Republican Mayoral Candidate Fernando Mateo Says Public Safety is Key to NYC’s Recovery
By Lynda Lopez, WCBS Newsradio 880
NEW YORK (WCBS 880) — In one month, New York City residents will head to the polls to vote in the mayoral primaries.
It’s likely that the winner of the Democratic primary will be the next mayor of New York City, but there are two Republican candidates vying for the job: Fernando Mateo and Curtis Sliwa.
For this week’s 880 Weekly Rewind, anchor Lynda Lopez spoke with Mateo, a 63-year-old Dominican Republic-born entrepreneur and activist for taxi drivers and bodega workers.
As crime rates rise in New York and the city mounts a recovery from the pandemic that has devastated the local economy, disproportionately hurting those in Black and Latino communities, Lopez asked Mateo what his priority would be to get the city back on track.
“Well the first thing we need to do is make our city safe,” Mateo said. “Public safety is the most important thing because no one can afford to live in a city that’s not safe. Businesses will not thrive, people will not go out, people will be afraid to commute to and out of the city, we will not have tourism.”
He said his first order of business would be “refunding the police” followed by “reforming bail reform.”
“And then making sure we get our law enforcement agency to work very closely to engage our communities, to engage the people in the communities, to become part of New York City’s people,” Mateo said. “Let’s not forget, cops are human beings like we are. They just wear a uniform and they go out to work to serve and protect, but they’re just like you and I. They’re parents, they’re brothers, they’re sisters, they have mothers, they’ve got fathers, they are part of what the fabric of New York City is all about. So it’s about getting them more to engage.”
Mateo said the NYPD hasn’t had leadership in seven and a half years.
“They haven’t had a mayor that backed them, they haven’t had a police commissioner that backed them, they’ve had no support in seven and a half years. So we’ve destroyed the fabric of public safety in New York City and we’ve gotta bring it back and I am the person to do that,” Mateo said. “I was able to work with the NYPD through many situations, cabbies getting killed — two and three a week, bodega owners being killed and robbed — five, 10 a day, and we were able to create programs that united both industries and brought them together to make our city a better city, a safer city and the Democratic administration has destroyed that in seven and a half years.”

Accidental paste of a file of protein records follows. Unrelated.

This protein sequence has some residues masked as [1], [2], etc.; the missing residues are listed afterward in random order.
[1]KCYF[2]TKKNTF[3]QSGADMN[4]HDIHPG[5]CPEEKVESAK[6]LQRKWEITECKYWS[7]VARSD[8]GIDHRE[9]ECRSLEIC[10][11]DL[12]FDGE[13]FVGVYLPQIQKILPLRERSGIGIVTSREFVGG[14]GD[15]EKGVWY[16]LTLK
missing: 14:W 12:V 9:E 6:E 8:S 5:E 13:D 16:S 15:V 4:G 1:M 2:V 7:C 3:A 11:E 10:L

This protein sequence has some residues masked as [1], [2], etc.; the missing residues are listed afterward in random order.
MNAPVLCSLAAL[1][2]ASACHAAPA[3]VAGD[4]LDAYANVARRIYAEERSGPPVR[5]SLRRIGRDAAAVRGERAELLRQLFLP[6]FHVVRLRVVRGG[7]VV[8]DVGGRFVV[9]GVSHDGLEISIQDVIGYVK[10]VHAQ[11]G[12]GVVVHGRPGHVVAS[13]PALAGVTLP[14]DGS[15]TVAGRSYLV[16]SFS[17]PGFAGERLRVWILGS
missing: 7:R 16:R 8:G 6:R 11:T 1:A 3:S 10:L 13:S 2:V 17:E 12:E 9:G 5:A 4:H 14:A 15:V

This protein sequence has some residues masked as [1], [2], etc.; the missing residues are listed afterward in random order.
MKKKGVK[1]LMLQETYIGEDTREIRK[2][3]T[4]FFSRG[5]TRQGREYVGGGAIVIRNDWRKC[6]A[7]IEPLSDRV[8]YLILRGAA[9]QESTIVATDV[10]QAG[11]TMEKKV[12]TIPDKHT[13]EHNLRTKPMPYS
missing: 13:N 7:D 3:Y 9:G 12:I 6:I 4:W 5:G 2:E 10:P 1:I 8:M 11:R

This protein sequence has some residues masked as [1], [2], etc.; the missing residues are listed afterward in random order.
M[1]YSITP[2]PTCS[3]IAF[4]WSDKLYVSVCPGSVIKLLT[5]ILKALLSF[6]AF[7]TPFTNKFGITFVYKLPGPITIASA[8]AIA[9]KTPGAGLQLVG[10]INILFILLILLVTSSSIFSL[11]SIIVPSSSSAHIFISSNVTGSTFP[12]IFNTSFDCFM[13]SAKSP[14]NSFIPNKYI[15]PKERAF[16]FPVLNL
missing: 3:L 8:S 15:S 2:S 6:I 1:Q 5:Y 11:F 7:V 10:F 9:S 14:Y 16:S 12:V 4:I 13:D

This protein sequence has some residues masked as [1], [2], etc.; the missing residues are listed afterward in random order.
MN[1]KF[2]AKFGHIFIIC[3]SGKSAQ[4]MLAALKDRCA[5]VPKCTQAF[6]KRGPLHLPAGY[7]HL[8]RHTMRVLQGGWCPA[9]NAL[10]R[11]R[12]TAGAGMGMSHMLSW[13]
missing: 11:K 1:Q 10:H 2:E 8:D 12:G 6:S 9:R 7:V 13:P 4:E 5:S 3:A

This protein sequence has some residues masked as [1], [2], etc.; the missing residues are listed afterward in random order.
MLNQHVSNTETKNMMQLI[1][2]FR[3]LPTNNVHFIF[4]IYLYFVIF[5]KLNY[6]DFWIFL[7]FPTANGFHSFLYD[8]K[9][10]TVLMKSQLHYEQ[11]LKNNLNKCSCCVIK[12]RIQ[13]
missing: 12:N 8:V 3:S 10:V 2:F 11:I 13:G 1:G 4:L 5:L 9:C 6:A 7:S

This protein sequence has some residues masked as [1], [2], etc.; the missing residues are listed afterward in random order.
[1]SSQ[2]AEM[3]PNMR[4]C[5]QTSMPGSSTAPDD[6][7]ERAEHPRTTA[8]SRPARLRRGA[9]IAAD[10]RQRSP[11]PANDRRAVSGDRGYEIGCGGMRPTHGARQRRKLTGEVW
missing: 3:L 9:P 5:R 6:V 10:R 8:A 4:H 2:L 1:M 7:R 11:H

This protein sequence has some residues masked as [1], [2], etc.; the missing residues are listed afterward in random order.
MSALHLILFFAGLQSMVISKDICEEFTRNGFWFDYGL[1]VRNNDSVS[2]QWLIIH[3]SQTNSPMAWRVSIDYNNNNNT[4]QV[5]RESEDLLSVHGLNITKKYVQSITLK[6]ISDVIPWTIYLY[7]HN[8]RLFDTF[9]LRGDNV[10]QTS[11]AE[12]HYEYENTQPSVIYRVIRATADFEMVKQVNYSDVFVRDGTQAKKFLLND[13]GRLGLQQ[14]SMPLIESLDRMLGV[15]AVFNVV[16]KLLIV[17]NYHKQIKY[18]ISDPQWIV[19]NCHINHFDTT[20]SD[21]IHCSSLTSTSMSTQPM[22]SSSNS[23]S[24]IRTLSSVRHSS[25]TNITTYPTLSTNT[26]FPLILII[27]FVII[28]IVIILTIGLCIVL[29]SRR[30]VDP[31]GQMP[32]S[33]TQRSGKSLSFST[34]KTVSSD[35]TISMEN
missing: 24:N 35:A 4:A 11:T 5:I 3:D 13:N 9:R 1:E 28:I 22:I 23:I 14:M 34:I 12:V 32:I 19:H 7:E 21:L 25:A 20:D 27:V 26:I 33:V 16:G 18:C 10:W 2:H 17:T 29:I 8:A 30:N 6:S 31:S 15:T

For weeks, the MTA has publicly criticized Mayor Bill de Blasio for stalling their request for more police officers in the subway to combat a rash of violent attacks on riders.
The mayor on Monday announced he would be adding 250 uniformed officers underground, on top of the 3,000 already deployed throughout the system.
Some of the Democratic candidates are saying police have not been deployed effectively in the subways.
Lopez asked Mateo how police should be used to tackle this problem in the transit system.
“Read my words, because I’ve been saying this for three and a half months since I declared my candidacy — I will have two police officers in every train station platform throughout New York City. I will make sure that every subway platform becomes a safe haven for anyone that’s seeking refuge, help, or running away from a crime or a criminal. I Will make sure that there are zero victims in the train stations. 24/7, seven days a week, you will see two men or women in blue protecting anyone that enters those subway stations. We need police resources, we need to make sure that people are safe and how dumb can you be to defund the only agency that keeps New Yorkers safe.”
On the Democratic side, former New York City Sanitation Commissioner Kathryn Garcia is gaining momentum, rising in the polls and receiving a wave of recent endorsements, namely the editorial boards of the New York Times and the Daily News, as well as the Four Freedoms Democratic Club.
Lopez asked her if she credits those media endorsements for her rise in the polls.
“Our strategy has always been that we wanted to be peaking in May when the electorate really is paying attention. The endorsements have been fabulous, we are super thrilled to have gotten both the New York Times and the Daily News because the city really needs someone who knows how to get things done and can deliver on the vision,” Garcia said.
Turning to the current situation with the crime in the subways, Lopez asked Garcia what needs to be done to address the violence, other than injecting more police into the system.
“Well, first and foremost, we need to listen when the MTA says we’ve got a problem because that’s the city’s job. We’re in charge of making sure the subways are safe. It’s also true that we need to embedding mental health professionals with police so that they can address people who may be a danger to themselves or others,” Garcia said. “It is real, we have seen an increase in subway crime, and it has to be stopped because the subways are our arteries, they’re our life blood. we need to be on them so that we can get to work and get to school.”
Last month, the NYPD’s transit chief accused the MTA of “fearmongering” and said police statistics show crime is down 53% in the system, year-to-date.
Listen to The 880 Weekly Rewind with Lynda Lopez for in-depth reporting and deeper analysis of the top stories of the week, produced by Neil A. Carousso for WCBS-AM New York.
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